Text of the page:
Portfolio Showcase: Study Of Light & Shadows
Updated: Jul 27, 2021
When you first look at an art piece, what do you notice? The colors used? The shapes? The style being presented? Or maybe even the feeling behind the piece, whether abstract or realistic. No matter the art style we're looking at, the artist strives to convey a look or feeling. One key way of doing so is through the lighting and shadow. The digital painting below was a study I made when I was just starting out in digital art. It may not show off any outstanding colors or dramatic lighting, but without the contrast of light and dark that it shows, the painting would feel more dull and one Dimensional.
Why Shadow Is Important
In a shadow and light study video done by Nacho Guzman for a French music video entitled “sparkles and wine,” he illustrates just how drastically shadows and lighting can effects the features on someone's face. The model presented in the video is relatively still, while the dark and bright contracts are constantly moving around her face. This makes it appear as though her face is constantly morphing.
The way an artist uses shadow in their work is a beautiful and simple way to improve, or even change the composition of their art. The next time you come across an art piece, whether it be realistic, abstract, or a sweet and simple cartoon; see if you can tell whether or not the art uses shadows, and if lights and darks brings that piece to life.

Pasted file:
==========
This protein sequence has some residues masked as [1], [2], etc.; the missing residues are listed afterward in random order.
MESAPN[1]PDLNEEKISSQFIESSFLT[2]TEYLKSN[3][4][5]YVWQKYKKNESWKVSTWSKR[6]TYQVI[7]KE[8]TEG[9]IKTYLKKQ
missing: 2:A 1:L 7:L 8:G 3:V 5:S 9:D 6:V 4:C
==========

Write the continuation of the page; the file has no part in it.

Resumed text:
Sketching A Rough Draft Of Shadows
Here in this sketch, I have what some call to "block out" where I want my lights and darks to go. Before I begin this, I will visualize where the sun would be, and shade in all the places farthest from the day light.
Daring brush strokes
Its pretty clear to see the painted effect of the brush strokes in many of my paintings. Even though my work often times is digitally created, i can still use a wide array of digital brushes that create their own textures and feel. I love using texture as a way to express my style and to remind myself not to take it too seriously. There's no need for me to blend until I can not tell where one color begins and another ends. When I was around 5 years old, I was painting with my father and began to get frustrated with the result. My father then told me "l'imperfetto e Perfetto" which is to say "the imperfect is prefect"... or at least it is in it's own way. The saying could stand to be a little more precise, but neither of us speak Italian so it's probably best that it's brief.
All this to say that beauty is beauty, and it is not defined by how perfect we try and make it. A technique goes a long way, but enthusiasm and interest of an artist is what will truly make the difference. I have so far to go and so much to learn, but the excitement of getting to express my creativity is the best part. Thank you for reading, and I'll see you next time!